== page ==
Vapour Pressure and Raoult’s Law:
Raoult studies the vapour pressure of a number of binary solutions and put forward a generalization known as Raoult’s law.
Raoult’s Law for Binary Solution of Volatile Liquids:
In the binary solutions of volatile liquids, the vapour phase consists of vapours of both components. Raoult’s law for such binary solutions may be defined as:
“At a given temperature, for a solution of volatile liquids, the partial vapour pressure of each component is equal to the product of the vapour pressure of the pure component and its mole fraction”.
Suppose a binary solution consists of two volatile liquids A and B. If PA and PB are the partial vapour pressures of the two liquids and xA and xB are their mole fractions in solution, then
| PA = PA° xA |
PB = PB° xB
Where PA° and PB° are the vapour pressure of the two pure liquid components A and B respectively.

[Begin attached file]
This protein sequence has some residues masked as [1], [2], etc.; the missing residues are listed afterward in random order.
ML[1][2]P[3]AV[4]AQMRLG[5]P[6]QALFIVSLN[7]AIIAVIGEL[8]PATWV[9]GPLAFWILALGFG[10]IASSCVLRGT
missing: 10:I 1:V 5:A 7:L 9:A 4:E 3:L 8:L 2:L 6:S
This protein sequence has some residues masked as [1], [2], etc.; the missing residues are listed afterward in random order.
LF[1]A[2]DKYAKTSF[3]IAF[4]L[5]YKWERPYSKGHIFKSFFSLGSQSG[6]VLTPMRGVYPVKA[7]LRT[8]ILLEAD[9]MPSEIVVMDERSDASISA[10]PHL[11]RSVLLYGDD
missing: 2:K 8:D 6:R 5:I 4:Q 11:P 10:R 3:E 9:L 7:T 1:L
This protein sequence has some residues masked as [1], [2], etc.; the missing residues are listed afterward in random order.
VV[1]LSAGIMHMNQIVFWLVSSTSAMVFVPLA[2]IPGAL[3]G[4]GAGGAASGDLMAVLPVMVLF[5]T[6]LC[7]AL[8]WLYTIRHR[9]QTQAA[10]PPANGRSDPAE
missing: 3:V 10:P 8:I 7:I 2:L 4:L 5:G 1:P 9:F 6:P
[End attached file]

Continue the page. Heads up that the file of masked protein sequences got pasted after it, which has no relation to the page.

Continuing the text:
Raoult’s Law for Solutions Containing Non-Volatile Solutes:
For a solution containing a non-volatile solute, there is no contribution of the solute to the total vapour pressure of the solution. Therefore, the vapour pressure of the solution will be the vapour pressure due to solvent only.
Vapour pressure of the solution = Vapour pressure of the solvent in the solution
If PA is the vapour pressure of the solvent over a solution containing non-volatile solute and xA is its mole fraction, then according to Raoult’s law,
|PA = PA° xA |
or P(solution) = PA° xA (∵ P = PA)
i.e., P (solution) = P (pure solvent) x mole fraction of solvent
Thus, for solutions containing non-volatile solutes, Raoult’s law may be stated as “At a given temperature, the vapour pressure of a solution containing non-volatile solute is directly proportional to the mole fraction of the solvent”.